For years now, researchers have been able to take skin cells from people with certain disorders, such as autism, and use chemicals to reprogram them into neurons. Despite the popularity of this approach, it has a few downsides. One is that because each person carries many genetic variants — some damaging, some benign — it is difficult to pin down which ones are responsible for any particular change in the cell.

Genome editing, in contrast, allows scientists to investigate one or several genetic mutations in a precisely controlled way. For example, this year, researchers debuted a technique called CRISPR, which allows them to cut and paste essentially any mutation into the genome of any cell, including a human stem cell. Several groups are using CRISPR and similar technologies to model autism-related disorders such as Rett and Angelman syndromes. These tools, once the stuff of science fiction, are getting cheaper and more accessible by the day. At the Society for Neuroscience annual meeting in November, for example, one group described a free software program to help others design their own customized molecular scissors.

8. Too much of a good thing:

Troubled translation: A mutation that triggers excess protein production at the connections between neurons also leads to abnormal social behavior.

This year, new findings continued to bolster the idea, highlighted in a 2012 study, that autism may be linked to an overload of proteins in the cell. Several autism-related disorders, such as fragile X syndrome, have long been known to boost protein production: FMRP, the protein missing in fragile X, normally slows down this process. A study published in February reported that a protein found in excess in some people with autism is a key player in the protein-making machinery. This protein is involved in the PTEN and mTOR pathways — both of which are linked to autism — and may boost production of neuroligins, key players in autism.

9. For sale: Genetic tests, with a side of caution:

Each passing year brings more genetic tests for autism — and more controversy over the accuracy of the tests. This year began with an intriguing survey from a French company, IntegraGen, which had begun selling a $2,895 test for autism. The company claimed that the test could accurately estimate the risk of autism in younger siblings of children with the disorder. The survey found that 80 percent of parents who have a child with autism would use such a test.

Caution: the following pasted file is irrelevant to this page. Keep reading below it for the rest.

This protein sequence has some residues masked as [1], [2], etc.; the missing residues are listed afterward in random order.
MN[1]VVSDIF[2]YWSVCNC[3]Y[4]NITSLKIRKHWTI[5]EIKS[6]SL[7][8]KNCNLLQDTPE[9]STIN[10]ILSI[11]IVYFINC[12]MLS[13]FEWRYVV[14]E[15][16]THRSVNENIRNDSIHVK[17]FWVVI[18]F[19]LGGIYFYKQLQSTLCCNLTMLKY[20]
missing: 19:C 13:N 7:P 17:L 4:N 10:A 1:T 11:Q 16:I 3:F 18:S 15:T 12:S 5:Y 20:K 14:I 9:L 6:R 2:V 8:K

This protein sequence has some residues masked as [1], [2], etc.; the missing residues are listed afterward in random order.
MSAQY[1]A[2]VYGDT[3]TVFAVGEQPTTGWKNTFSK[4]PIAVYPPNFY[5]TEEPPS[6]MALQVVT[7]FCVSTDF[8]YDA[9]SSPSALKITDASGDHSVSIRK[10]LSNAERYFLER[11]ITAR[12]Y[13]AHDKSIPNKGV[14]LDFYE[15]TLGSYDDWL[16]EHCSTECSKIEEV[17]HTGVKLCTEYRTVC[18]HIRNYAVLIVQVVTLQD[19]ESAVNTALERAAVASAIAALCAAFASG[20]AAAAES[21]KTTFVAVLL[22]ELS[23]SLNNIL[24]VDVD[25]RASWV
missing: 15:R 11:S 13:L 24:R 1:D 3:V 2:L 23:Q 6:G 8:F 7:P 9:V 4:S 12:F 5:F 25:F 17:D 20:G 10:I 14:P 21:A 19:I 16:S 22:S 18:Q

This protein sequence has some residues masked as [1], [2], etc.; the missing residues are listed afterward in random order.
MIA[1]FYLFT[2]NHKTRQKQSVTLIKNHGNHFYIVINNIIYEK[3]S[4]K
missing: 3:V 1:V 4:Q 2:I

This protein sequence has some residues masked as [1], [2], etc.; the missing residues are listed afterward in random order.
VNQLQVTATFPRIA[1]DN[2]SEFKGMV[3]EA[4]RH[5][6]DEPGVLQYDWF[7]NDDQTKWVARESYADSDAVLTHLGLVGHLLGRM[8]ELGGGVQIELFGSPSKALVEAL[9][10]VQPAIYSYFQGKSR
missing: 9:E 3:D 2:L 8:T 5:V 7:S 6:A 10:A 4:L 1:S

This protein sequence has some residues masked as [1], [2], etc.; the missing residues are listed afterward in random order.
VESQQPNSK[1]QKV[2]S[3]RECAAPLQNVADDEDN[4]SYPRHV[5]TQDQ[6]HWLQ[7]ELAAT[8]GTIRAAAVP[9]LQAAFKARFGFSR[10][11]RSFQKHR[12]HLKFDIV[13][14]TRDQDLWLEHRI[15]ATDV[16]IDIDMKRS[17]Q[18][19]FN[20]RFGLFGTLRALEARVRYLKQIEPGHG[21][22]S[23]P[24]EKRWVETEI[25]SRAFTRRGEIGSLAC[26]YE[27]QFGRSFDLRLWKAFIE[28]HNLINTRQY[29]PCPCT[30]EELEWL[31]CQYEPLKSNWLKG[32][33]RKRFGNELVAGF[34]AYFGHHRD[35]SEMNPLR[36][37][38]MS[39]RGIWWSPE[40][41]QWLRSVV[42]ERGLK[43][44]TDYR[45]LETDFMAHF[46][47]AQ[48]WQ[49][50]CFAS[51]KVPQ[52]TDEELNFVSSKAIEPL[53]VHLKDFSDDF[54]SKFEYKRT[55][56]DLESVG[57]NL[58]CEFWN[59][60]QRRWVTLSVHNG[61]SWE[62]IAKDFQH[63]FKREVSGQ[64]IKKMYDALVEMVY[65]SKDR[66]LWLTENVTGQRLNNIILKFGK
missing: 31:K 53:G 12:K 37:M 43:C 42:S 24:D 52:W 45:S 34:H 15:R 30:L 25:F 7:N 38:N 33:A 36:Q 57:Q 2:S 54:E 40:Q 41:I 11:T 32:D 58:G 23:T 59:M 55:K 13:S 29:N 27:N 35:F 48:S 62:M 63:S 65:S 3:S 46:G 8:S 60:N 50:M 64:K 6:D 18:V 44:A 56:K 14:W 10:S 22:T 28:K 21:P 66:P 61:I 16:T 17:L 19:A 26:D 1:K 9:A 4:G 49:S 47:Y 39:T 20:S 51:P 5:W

In May, another company, SynapDx, launched a clinical trial of a blood test that looks at changes in the expression of genes. A study sponsored by the company had previously claimed that a panel of 55 genes can predict autism in boys with 73 percent accuracy. The clinical trial, which aims to recruit 660 children, plans to investigate the test’s ability to distinguish autism from related disorders.

Scientists are rightfully cautious about these claims because genetic tests that look effective in early studies are often later discredited later. Case in point: In October, researchers said that a genetic test based on 237 markers, and developed by an Australian group in 2012, does not accurately predict autism. The Australian group’s findings may have been tainted by differing ethnicities between the autism and control groups.

10. Balancing signals of excitation and inhibition:

Stretching out: A drug can reverse (right) the abnormal curled-up posture seen in mice that model Angelman syndrome (center). Control mice are shown on the left.

One popular theory for what causes autism proposes that the disorder is a consequence of an imbalance between excitatory and inhibitory nerve signals in the brain.

In June, a mouse study found that a mutation that causes tuberous sclerosis complex, an autism-related disorder, may dampen inhibitory signals in the brain, resulting in too much excitation. Researchers also found evidence in mice that decreased inhibitory signals in the cerebellum may cause the motor problems seen in Angelman syndrome, another autism-linked genetic disorder.

Meanwhile, rats exposed in utero to valproic acid, which show social deficits reminiscent of autism, have higher levels of a protein involved in sending excitatory signals, and lower levels of an inhibitory signaling protein, compared with controls.

Studies in people with autism-related disorders support this theory as well. An analysis of postmortem brains revealed in March that deletion of the 22q11.2 chromosomal region shifts the location of neurons that inhibit brain signals. And an imaging study published in July showed that children with autism have low levels of gamma-aminobutyric acid, an inhibitory signaling molecule.